Philosophy of Nursing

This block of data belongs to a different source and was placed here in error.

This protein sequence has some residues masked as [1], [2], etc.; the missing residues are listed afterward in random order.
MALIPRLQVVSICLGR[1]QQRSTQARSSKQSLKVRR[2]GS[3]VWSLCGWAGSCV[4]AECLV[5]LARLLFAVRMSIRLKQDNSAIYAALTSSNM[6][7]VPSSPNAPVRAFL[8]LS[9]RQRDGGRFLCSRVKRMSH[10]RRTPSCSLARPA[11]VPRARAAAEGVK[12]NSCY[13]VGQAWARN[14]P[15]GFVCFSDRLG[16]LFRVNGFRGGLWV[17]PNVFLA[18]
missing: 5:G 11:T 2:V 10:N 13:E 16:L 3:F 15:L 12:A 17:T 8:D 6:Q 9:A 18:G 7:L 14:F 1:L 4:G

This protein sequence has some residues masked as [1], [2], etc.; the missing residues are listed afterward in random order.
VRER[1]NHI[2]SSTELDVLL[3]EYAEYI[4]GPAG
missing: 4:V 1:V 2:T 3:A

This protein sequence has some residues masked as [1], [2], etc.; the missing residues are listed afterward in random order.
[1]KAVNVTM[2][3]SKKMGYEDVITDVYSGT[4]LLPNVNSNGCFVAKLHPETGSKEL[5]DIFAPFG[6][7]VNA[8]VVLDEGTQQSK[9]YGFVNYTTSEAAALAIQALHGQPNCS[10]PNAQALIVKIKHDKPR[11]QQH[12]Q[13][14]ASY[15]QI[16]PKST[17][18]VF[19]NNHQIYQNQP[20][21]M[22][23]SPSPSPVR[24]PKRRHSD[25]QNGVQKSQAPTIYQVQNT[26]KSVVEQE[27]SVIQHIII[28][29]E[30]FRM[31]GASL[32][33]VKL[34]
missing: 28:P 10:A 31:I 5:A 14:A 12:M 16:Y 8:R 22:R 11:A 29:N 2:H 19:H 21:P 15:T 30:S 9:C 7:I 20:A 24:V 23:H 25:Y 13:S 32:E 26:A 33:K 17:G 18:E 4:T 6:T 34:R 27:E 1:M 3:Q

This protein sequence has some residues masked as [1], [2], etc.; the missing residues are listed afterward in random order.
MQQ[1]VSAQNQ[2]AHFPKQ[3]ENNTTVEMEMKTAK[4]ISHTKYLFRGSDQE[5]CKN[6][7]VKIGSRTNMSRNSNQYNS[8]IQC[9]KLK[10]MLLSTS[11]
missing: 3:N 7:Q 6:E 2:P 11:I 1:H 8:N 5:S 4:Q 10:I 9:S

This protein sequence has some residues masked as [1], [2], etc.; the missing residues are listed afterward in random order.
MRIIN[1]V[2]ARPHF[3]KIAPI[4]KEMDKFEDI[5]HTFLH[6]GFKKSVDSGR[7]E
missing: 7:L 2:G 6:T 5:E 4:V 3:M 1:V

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Philosophy of Nursing My philosophy of nursing is centered on the needs of the patients; both physical and emotional. Patient’s needs are not just limited to their primary illness; but their needs include the whole person and their family. A nurse must have the ability to adapt to each patient’s situation and realize that although the core values of the care provided is theoretically the same; each patient requires an individualized plan of care. In my practice, I try to develop a good relationship with each of my patients. In the operating room instilling a level of comfort that encourages them to voice their concerns about their care, upcoming procedure, and possible outcomes is vital to the patient’s wellbeing. Florence Nightingale’s theory involving the environment of care is the primary focus of my day to day nursing; however, Hildegard Peplau’s theory of the many roles a nurse must play when caring for a patient is paramount if I am to provide the best possible care to the surgical patient (Blais & Hayes, 2011). Healthcare and nursing were foreign to me when I entered nursing school. I was sure of two things when I started the program. Feeling a sense of accomplishment at the end of the day was very important and I loved caring for others. As I continued my journey through nursing school and into the workforce I developed my own philosophy about nursing. In the operating room the controlled environment and the technical aspects of patient care are very important. If any one area is compromised, the outcome for the surgical patient could be poor. Florence Nightingale believed the environment of care affected the patient’s wellbeing and if one aspect was missing poor health or illness would occur (Blais & Hayes, 2011). Florence Nightingale defined nursing a hundred years ago as “utilizing the environment of a patient to assist in

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